BY Michael A. Miller, Northland College President

My phone started buzzing moments after Sweet Briar College, located in the foothills of the Blue Ridge Mountains in Virginia, announced closing its doors, closing with 700 students and an $85 million endowment. Northland College, where I am president, is a small liberal arts college located on the shore of Lake Superior. We have 584 students and an endowment that is not nearly so large.

In an Inside Higher Ed article, Sweet Briar officials cited overarching challenges that the college has been unable to handle: the lack of interest from female high school students in attending a women’s college like Sweet Briar, declining interest in liberal arts colleges generally, and eroding interest in attending colleges in rural areas. “We are 30 minutes from a Starbucks,” James F. Jones Jr., president of the college, told the reporter.

Northland College is ninety minutes from a Starbucks. The closest one to us is Duluth, Minnesota. Instead we have a half-dozen entrepreneurial coffee shops and restaurants. We are not like everyone else and our students appreciate this distinction. While the pundits report that liberal arts is dead or that students don’t want this or that, higher ed needs to look at changing the liberal arts business model.

We can no longer sit idly, waiting for students to arrive. We need to be nimble on our feet, create partnerships, diversify revenue and embrace and build on our assets. I can’t lie. I’d rather have 800 students — the number we had in the heyday of the 1990s — but we’re not there yet, and may never be. In the last five years, we’ve worked to evolve our curriculum, take inventory of our natural assets, build our pillars of strength and stay relevant.

In addition to a million acres of national forest, we have Lake Superior, the world’s largest fresh water lake in the world, in our backyard. The global issue of our time is climate change and for many reasons, Lake Superior is the ideal location to study climate change adaptation.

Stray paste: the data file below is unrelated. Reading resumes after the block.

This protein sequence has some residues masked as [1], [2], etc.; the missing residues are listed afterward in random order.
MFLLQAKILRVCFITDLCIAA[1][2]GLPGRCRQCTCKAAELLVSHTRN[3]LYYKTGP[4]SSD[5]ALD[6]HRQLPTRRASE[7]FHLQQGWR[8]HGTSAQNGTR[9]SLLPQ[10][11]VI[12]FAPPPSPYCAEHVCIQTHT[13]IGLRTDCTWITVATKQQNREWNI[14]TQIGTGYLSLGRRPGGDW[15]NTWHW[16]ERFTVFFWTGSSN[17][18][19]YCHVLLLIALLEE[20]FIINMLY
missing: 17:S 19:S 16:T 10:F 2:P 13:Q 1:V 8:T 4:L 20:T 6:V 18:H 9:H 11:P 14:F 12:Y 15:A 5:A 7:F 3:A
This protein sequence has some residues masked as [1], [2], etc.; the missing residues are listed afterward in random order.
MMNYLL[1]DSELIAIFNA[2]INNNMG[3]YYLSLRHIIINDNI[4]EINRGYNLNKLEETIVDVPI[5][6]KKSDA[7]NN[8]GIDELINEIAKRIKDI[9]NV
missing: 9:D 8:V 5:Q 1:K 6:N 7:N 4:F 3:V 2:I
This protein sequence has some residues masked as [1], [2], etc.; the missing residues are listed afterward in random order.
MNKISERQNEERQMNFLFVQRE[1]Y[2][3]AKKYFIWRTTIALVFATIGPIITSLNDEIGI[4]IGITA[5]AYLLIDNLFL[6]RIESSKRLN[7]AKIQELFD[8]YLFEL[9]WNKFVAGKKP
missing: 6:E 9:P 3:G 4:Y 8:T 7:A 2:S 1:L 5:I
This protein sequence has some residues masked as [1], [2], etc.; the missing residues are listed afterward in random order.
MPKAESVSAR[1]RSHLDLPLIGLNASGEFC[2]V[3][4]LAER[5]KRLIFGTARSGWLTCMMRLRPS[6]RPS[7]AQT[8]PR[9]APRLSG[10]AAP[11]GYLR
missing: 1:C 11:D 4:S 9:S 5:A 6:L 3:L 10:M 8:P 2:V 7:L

Our faculty continues to adapt curriculum to match the concerns and passions of students in a changing world. Instead of writing off the liberal arts, we need to make them relevant. We bring science and the arts together because as much as we need science, we need a generation that can interpret and communicate the findings.

We offer programming, initiatives, and coursework around the subjects of water, food, rural community development, sustainable living, environmental restoration and environmental communications.

Through years of discussions — that escalated during the 2008 financial crash —this campus community concluded that returning to our initial mission of environmental stewardship — by being more like we started out, rather than less — served not only the planet but our students and financial stability best. We are a teaching hospital for the environment with a great deal of experiential learning, advanced internships, teaching through partnerships, faculty-student research focused on innovations and solutions.

At a time when small colleges are merging, downsizing or closing shop, we’re ramping it up. We’re taking advantage of our unique location. The College has engaged with the community to partner on programs around the health and future of the region. And people who care about Northland College and our surrounding community and region are interested. Many find value in our story and want to engage with and invest in this approach.

My wife and I chose Northland College for its quality of life. We kayak, paddleboard, and walk the icy path to the frosted sea caves. It is a community rich in arts, music, adventure, festivals, organic farms, and entrepreneurs. Our students don’t look to city lights and nightclubs for stimulation. They find vibrancy in nature, adventure, community participation and deeper relationships with other students, faculty, staff and partners.

Northland College has not given up on the next generation. We know and trust they want more than just a nearby Starbucks. In fact, we’re counting on their passion, instincts and ingenuity to lead us into the future. We also count on our ability to make it work.


Related Stories

    No items found.